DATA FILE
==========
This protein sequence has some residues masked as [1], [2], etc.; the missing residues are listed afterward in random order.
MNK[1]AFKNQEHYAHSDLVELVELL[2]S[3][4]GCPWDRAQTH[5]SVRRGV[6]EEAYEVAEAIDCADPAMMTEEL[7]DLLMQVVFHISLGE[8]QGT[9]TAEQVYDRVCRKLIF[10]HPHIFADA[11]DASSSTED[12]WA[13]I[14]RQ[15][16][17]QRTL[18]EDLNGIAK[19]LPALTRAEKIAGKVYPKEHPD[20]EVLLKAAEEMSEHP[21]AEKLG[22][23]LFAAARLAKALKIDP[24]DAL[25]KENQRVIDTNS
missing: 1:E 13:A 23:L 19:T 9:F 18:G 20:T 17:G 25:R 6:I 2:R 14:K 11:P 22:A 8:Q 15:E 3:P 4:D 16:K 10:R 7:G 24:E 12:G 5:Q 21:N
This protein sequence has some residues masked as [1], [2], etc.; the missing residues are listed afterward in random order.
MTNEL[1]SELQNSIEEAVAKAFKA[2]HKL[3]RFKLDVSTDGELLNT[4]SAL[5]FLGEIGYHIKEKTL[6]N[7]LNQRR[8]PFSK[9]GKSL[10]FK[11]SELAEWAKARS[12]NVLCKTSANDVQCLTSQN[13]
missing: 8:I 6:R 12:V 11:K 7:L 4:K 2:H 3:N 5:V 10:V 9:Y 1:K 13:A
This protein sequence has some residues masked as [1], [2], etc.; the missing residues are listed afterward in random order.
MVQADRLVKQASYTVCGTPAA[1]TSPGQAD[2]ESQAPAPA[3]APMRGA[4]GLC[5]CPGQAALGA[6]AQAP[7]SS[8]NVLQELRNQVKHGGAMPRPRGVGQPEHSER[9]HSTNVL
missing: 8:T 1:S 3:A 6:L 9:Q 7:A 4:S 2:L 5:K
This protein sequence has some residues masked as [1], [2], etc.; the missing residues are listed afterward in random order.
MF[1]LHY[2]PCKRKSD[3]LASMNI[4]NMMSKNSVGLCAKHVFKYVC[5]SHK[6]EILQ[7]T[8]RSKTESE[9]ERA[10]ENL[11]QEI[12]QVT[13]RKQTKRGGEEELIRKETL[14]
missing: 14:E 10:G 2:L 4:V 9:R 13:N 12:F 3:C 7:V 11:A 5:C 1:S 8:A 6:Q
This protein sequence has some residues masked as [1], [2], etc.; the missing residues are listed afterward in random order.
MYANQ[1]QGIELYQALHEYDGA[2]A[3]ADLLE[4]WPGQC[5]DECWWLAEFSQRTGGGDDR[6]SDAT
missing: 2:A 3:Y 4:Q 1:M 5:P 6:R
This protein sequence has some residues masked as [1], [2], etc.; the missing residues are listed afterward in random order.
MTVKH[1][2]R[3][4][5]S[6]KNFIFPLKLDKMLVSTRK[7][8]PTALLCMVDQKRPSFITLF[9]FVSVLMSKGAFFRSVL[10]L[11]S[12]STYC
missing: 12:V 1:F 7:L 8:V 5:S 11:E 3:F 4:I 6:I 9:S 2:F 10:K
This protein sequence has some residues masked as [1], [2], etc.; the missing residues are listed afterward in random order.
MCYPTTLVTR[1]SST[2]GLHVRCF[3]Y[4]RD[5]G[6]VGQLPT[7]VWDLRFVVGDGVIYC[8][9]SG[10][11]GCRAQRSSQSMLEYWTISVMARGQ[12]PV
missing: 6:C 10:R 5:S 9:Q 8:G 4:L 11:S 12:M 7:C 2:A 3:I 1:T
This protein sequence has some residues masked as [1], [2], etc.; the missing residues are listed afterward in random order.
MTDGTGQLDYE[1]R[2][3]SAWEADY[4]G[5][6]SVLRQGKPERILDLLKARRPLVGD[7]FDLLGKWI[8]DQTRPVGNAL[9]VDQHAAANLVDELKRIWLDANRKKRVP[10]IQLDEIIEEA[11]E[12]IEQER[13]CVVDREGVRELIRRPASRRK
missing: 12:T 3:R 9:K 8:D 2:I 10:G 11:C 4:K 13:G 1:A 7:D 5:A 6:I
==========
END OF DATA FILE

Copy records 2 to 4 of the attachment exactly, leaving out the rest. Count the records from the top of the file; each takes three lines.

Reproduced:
This protein sequence has some residues masked as [1], [2], etc.; the missing residues are listed afterward in random order.
MTNEL[1]SELQNSIEEAVAKAFKA[2]HKL[3]RFKLDVSTDGELLNT[4]SAL[5]FLGEIGYHIKEKTL[6]N[7]LNQRR[8]PFSK[9]GKSL[10]FK[11]SELAEWAKARS[12]NVLCKTSANDVQCLTSQN[13]
missing: 8:I 6:R 12:V 11:K 7:L 4:K 2:H 3:N 5:V 10:V 9:Y 1:K 13:A
This protein sequence has some residues masked as [1], [2], etc.; the missing residues are listed afterward in random order.
MVQADRLVKQASYTVCGTPAA[1]TSPGQAD[2]ESQAPAPA[3]APMRGA[4]GLC[5]CPGQAALGA[6]AQAP[7]SS[8]NVLQELRNQVKHGGAMPRPRGVGQPEHSER[9]HSTNVL
missing: 8:T 1:S 3:A 6:L 9:Q 7:A 4:S 2:L 5:K
This protein sequence has some residues masked as [1], [2], etc.; the missing residues are listed afterward in random order.
MF[1]LHY[2]PCKRKSD[3]LASMNI[4]NMMSKNSVGLCAKHVFKYVC[5]SHK[6]EILQ[7]T[8]RSKTESE[9]ERA[10]ENL[11]QEI[12]QVT[13]RKQTKRGGEEELIRKETL[14]
missing: 14:E 10:G 2:L 4:V 9:R 13:N 12:F 3:C 7:V 11:A 5:C 1:S 8:A 6:Q